# while true; do date | tr '\n' ' ' && /usr/local/nagios/libexec/check_smtp -H somemailhost -p 25 ; sleep 5s; done; Fri Aug 7 11:15:35 MST 2015 SMTP OK - 0.108 sec. response time|time=0.108085s;;;0.000000 Fri Aug 7 11:15:41 MST 2015 SMTP OK - 0.111 sec. response time|time=0.111096s;;;0.000000 Fri Aug 7 11:15:46 MST 2015 SMTP OK - 0.110 sec. response time|time=0.110013s;;;0.000000
During massive outages (which thankfully happen rarely), I like to keep my
Nagios monitoring machines online and working. This is because I like to have a view of the servers with remaining problems, or processes that didn’t come back online correctly. However, I stop our MTA (
postfix) on those servers, because I don’t want to receive texts and emails complaining about all the servers that are still down. Once the problem is resumed, I could just startup
postfix, but lets take a look at the mailqueue:
# mailq 2>&1 | tail -1 | cut -d " " -f 5- 428 Requests.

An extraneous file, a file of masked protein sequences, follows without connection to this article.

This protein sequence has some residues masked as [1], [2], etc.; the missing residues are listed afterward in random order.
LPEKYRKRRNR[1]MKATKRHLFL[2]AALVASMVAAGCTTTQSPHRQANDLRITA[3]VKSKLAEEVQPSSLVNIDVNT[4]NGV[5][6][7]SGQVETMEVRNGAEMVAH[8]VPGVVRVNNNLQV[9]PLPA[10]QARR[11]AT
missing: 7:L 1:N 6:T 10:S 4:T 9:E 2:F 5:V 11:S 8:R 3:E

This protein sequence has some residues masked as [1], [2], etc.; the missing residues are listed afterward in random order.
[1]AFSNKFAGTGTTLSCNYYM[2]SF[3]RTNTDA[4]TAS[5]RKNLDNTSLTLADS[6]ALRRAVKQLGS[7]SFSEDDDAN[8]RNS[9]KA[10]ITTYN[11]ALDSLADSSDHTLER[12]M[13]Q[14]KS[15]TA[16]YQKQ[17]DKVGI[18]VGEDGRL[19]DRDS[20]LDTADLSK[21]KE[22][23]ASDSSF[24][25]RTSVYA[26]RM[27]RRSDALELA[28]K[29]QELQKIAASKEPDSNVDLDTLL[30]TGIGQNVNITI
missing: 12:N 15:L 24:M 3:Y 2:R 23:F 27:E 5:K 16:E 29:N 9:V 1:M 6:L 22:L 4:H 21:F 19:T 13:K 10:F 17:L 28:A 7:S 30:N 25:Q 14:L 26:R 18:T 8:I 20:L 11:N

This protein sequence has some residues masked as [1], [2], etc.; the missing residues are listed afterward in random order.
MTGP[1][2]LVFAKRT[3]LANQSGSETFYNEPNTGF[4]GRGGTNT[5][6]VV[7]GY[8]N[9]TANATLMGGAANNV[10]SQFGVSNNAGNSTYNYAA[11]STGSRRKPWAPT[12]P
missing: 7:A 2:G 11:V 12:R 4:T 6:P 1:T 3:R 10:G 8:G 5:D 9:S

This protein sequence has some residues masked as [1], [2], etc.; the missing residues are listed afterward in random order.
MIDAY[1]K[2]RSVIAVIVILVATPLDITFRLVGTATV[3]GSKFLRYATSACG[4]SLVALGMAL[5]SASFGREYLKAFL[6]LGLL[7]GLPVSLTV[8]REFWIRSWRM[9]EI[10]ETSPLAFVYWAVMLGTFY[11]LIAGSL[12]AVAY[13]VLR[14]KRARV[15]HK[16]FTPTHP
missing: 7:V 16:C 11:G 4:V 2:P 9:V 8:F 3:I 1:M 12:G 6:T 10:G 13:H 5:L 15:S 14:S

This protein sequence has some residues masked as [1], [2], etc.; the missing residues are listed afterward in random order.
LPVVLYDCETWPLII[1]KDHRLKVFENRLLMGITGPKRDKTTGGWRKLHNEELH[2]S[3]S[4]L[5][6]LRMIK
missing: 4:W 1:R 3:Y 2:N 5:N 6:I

Hmm… seems a bit high. If we start
postfix again, guess how many text messages are going to wind up on my phone? Let’s drop all of the messages in the queue:
# postsuper -d ALL postsuper: Deleted: 428 messages
Now we can start
postfix without excessive messages being sent.
Alternatively, if the main MX relays go down for a period of time, you will see the mailqueue fill up with undelivered mail. After you bring the MXs back online, the mail may be sent to them immediately. Your MTA probably has an increasing retry interval, which could lead to a one hour delay or longer. Do this to attempt to relay all the mail in the queue:
# postqueue -f
It will try to reconnect immediately to the MX relay, and deliver all mail if it can.